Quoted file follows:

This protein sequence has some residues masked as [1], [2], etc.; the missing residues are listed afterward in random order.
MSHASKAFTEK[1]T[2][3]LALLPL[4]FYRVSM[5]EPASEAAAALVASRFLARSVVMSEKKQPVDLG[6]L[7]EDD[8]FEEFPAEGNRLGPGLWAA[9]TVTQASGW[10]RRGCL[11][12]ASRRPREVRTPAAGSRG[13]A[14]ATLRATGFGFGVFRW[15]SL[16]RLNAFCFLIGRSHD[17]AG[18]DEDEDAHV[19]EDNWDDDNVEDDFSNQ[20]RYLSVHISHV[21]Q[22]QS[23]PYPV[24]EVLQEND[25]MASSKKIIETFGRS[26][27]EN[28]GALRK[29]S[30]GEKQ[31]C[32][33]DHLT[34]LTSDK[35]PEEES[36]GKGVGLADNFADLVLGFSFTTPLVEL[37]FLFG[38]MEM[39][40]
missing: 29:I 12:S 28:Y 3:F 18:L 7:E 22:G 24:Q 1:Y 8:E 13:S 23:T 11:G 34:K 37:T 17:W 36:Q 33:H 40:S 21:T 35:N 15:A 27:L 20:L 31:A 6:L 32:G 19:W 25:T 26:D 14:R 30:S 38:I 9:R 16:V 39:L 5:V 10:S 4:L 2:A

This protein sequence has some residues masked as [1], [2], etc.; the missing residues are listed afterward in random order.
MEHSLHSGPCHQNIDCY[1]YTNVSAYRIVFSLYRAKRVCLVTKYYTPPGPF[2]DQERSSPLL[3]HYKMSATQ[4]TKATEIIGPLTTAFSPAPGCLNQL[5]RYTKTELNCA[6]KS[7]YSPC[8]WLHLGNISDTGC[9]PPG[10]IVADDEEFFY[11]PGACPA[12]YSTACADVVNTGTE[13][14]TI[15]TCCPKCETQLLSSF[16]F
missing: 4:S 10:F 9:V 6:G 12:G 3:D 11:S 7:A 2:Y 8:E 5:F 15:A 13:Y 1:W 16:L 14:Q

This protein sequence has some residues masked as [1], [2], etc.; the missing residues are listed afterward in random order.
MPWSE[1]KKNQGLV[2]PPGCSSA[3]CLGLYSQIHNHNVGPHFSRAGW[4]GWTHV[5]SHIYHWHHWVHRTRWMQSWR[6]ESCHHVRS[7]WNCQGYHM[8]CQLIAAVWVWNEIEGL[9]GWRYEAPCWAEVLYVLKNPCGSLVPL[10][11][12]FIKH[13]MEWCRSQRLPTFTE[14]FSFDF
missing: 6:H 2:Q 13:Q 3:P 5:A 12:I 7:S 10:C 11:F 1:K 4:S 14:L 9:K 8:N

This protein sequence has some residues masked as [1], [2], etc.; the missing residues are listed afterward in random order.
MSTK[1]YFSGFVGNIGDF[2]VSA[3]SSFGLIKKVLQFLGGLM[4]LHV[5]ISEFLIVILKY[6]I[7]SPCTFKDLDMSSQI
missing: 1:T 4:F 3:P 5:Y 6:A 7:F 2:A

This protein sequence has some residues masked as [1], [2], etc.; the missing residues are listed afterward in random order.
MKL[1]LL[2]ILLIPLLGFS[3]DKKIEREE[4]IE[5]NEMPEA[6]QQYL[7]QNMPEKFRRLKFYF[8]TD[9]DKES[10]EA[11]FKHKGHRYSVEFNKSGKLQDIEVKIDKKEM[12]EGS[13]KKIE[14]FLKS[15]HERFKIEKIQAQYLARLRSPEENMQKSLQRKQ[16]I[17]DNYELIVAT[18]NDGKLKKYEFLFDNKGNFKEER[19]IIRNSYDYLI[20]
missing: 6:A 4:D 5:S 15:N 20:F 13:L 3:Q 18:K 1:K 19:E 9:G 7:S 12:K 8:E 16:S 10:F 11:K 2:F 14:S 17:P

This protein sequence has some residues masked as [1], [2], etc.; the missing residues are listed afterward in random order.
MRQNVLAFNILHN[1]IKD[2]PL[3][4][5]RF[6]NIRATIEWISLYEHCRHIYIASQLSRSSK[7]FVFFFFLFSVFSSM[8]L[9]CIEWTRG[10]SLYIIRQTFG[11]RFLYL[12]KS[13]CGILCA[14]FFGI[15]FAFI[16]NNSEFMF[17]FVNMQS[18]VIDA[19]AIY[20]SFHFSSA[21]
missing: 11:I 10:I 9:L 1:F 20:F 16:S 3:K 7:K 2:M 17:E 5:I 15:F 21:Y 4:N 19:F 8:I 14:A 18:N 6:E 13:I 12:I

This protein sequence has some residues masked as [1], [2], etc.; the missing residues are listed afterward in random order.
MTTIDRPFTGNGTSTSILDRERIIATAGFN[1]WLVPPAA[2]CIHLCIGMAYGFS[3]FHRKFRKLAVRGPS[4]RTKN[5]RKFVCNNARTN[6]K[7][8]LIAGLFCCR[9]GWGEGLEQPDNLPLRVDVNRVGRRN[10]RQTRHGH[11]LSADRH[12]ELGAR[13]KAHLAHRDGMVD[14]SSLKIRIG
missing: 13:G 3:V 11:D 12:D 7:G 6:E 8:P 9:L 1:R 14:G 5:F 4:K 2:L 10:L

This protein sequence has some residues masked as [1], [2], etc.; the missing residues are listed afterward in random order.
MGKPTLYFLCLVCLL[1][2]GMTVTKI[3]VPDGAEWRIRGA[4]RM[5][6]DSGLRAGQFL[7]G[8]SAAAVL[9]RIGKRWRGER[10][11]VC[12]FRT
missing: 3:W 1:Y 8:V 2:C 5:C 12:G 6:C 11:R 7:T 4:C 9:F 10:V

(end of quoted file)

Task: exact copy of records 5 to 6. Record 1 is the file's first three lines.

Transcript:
This protein sequence has some residues masked as [1], [2], etc.; the missing residues are listed afterward in random order.
MKL[1]LL[2]ILLIPLLGFS[3]DKKIEREE[4]IE[5]NEMPEA[6]QQYL[7]QNMPEKFRRLKFYF[8]TD[9]DKES[10]EA[11]FKHKGHRYSVEFNKSGKLQDIEVKIDKKEM[12]EGS[13]KKIE[14]FLKS[15]HERFKIEKIQAQYLARLRSPEENMQKSLQRKQ[16]I[17]DNYELIVAT[18]NDGKLKKYEFLFDNKGNFKEER[19]IIRNSYDYLI[20]
missing: 6:A 4:D 5:S 15:N 20:F 13:L 3:Q 18:K 1:K 19:E 9:G 7:S 12:K 8:E 16:S 10:F 11:K 2:F 14:S 17:P

This protein sequence has some residues masked as [1], [2], etc.; the missing residues are listed afterward in random order.
MRQNVLAFNILHN[1]IKD[2]PL[3][4][5]RF[6]NIRATIEWISLYEHCRHIYIASQLSRSSK[7]FVFFFFLFSVFSSM[8]L[9]CIEWTRG[10]SLYIIRQTFG[11]RFLYL[12]KS[13]CGILCA[14]FFGI[15]FAFI[16]NNSEFMF[17]FVNMQS[18]VIDA[19]AIY[20]SFHFSSA[21]
missing: 11:I 10:I 9:L 1:F 20:F 16:S 3:K 7:K 2:M 17:E 5:I 15:F 21:Y 4:N 19:F 8:I 14:A 18:N 6:E 13:I 12:I